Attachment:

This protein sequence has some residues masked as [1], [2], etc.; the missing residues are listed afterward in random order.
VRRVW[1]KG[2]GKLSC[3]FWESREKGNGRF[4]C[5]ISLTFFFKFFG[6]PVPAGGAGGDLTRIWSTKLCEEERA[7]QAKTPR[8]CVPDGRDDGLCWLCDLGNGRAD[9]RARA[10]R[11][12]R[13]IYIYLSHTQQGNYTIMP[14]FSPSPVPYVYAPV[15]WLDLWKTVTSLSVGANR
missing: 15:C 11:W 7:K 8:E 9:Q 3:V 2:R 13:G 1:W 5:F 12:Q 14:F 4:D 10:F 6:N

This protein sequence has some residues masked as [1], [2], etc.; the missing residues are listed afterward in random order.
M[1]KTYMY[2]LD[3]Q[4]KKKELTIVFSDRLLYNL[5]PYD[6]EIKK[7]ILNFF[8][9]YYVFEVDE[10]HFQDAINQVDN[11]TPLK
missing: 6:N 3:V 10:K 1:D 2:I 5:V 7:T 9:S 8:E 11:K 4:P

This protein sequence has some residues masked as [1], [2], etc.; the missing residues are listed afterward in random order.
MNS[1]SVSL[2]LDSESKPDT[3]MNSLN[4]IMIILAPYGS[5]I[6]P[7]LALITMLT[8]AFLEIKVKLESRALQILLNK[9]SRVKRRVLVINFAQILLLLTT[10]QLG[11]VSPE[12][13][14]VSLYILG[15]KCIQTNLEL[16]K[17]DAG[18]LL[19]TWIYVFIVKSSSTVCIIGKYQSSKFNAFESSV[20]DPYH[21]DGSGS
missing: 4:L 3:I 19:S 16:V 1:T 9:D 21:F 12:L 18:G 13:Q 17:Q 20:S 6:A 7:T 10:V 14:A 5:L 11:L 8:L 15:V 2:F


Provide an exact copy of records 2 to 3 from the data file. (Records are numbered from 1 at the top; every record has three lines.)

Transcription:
This protein sequence has some residues masked as [1], [2], etc.; the missing residues are listed afterward in random order.
M[1]KTYMY[2]LD[3]Q[4]KKKELTIVFSDRLLYNL[5]PYD[6]EIKK[7]ILNFF[8][9]YYVFEVDE[10]HFQDAINQVDN[11]TPLK
missing: 6:N 3:V 10:K 1:D 2:I 5:V 7:T 9:S 8:E 11:K 4:P

This protein sequence has some residues masked as [1], [2], etc.; the missing residues are listed afterward in random order.
MNS[1]SVSL[2]LDSESKPDT[3]MNSLN[4]IMIILAPYGS[5]I[6]P[7]LALITMLT[8]AFLEIKVKLESRALQILLNK[9]SRVKRRVLVINFAQILLLLTT[10]QLG[11]VSPE[12][13][14]VSLYILG[15]KCIQTNLEL[16]K[17]DAG[18]LL[19]TWIYVFIVKSSSTVCIIGKYQSSKFNAFESSV[20]DPYH[21]DGSGS
missing: 4:L 3:I 19:S 16:V 1:T 9:D 21:F 12:L 18:G 13:Q 17:Q 20:S 6:A 7:T 10:V 14:A 5:L 11:L 8:L 15:V 2:F